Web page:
symbolic or feature lovingly drawn, come-hither, gorgeous women imagined by a
human with a decided fondness for the female body. See this chronology of the
Bond novels here,
vs. here
and here,
and judge for yourself.
There is a sour note concerning Fleming’s estimate of his own
work. Or perhaps it’s Parker’s estimate. We have only Parker’s assertion about what
Fleming thought of his own work. Parker contends that Fleming didn’t take James
Bond seriously.  Discussing Live and Let Die, Parker writes:
The story is
framed by the Cold War and contains a nod to modern Jamaica with the mention of
the strategic importance of bauxite. But with its lost pirate treasure, sharks
and killer centipedes and black magic, it is really an old-fashioned Boy’s Own adventure story. One American reviewer
would call it a ‘lurid meller contrived by mixing equal parts of Oppenheim and
Spillane.’ Fleming concedes this with his soon-to-be customary knowing looks to
the reader: Bond describes his mission as an ‘adventure’; one villain looks ‘like
the bad man in a film about poker-players and gold mines’; Bond’s Jamaica
colleague Strangways, on hearing that the heroine needs rescuing, exclaims, ‘Sort
of damsel in distress Good show!’ (pp. 153-4) (There are no numbered endnotes,
so I was not able to identify the cretin whom Parker is quoting, only that he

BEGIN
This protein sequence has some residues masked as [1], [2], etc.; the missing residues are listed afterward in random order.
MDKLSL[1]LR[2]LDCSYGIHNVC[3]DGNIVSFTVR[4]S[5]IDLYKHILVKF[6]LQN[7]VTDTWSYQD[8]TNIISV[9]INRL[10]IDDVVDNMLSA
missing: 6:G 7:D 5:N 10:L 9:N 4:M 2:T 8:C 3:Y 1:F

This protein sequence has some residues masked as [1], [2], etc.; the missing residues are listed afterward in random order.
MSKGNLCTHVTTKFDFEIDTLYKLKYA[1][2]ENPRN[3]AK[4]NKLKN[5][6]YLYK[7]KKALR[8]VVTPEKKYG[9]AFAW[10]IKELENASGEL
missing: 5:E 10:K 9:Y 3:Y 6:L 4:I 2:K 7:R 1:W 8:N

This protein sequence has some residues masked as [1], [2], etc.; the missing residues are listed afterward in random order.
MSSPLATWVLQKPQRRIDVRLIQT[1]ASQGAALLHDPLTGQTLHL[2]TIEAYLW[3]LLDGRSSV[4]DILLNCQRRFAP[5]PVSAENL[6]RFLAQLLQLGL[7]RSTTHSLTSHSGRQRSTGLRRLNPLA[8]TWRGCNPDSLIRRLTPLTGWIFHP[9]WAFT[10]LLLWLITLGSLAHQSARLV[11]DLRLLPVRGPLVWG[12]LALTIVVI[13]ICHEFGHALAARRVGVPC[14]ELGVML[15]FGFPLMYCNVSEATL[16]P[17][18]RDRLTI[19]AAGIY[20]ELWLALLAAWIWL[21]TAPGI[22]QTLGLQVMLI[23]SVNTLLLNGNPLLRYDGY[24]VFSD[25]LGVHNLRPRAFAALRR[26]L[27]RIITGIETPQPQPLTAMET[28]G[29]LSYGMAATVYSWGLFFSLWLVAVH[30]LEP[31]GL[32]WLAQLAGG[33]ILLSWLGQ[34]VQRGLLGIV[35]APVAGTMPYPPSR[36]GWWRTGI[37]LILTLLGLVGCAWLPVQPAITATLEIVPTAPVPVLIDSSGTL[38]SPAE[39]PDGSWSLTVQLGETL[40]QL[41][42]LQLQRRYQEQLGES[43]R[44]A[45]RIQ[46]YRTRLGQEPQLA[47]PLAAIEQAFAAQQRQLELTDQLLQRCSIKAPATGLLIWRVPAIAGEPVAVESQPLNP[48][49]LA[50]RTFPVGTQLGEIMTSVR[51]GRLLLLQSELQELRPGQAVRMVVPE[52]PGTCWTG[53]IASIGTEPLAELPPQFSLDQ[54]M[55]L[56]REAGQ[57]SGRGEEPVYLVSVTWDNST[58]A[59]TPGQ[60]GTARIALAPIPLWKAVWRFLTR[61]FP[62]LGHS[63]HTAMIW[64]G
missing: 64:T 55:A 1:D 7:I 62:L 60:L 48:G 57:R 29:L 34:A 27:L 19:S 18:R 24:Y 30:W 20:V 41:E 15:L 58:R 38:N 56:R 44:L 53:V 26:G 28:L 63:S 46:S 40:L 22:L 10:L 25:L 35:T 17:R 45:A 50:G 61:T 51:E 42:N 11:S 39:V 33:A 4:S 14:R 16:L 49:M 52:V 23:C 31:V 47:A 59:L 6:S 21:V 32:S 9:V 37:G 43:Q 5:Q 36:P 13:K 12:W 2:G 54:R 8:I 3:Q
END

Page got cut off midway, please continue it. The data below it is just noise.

took the quotation from “LLD 239” and “LLD 278.” The London Literary Digest?)
And, again on p. 184, discussing the reception of Diamonds are Forever,  Parker asserts that Fleming gave his readers
the “knowing looks.”
There are some
excellent set pieces in Diamonds are
Forever
– the drive-in, the mud-baths, the racetrack at Saratoga (where
Bond appreciates ‘the extra touch of the negroes’), but the story misses the
crazy central megalomania of the villains of the previous two books. The ‘knowing
looks’ to the reader – ‘He had been a stage-gangster, surrounded by stage
properties’; ‘Mike Hammer routine. These American gangsters were too obvious’; ‘That
was quite an exit. Like something out of an old Buster Keaton film’ – feel more
tired than arch. ‘For Bond it was just the end of another adventure,’ Fleming
concludes, his weariness palpable. (p. 184) (These are cited in “DF,” whatever
that stands for. There is no legend that identifies the various literary
publications Parker quotes from. Otherwise, I would name that culprit, as well.)
I didn’t sense that “knowing look” in any of the Bond novels. I
take Spillane as seriously as I have Bond. That will never change.
It is unfortunate that Parker spoiled his book by making these
unsubstantiated assertions.
All in all, however, Goldeneye is a delight to read and
educational, to boot, an contains information about Fleming and his work regime
not otherwise available in other books about Fleming and his craft.
I  recommend Parker’s Goldeneye, not highly, but with the
cited reservations.
Goldeneye,
Where Bond was Born: Ian Fleming’s Jamaica
, by Matthew
Parker. New York: Pegasus Books. 388 pp.

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2 Comments

  1. Joe

    Sounds interesting Ed. I'm glad you mentioned the music of some of the Bond films… In my opinion some of those scores outshine the actual movies.

  2. Edward Cline

    Joe: Yes, John Barry's scores to the Bond films are indeed memorable and in many instances more so than are the films themselves.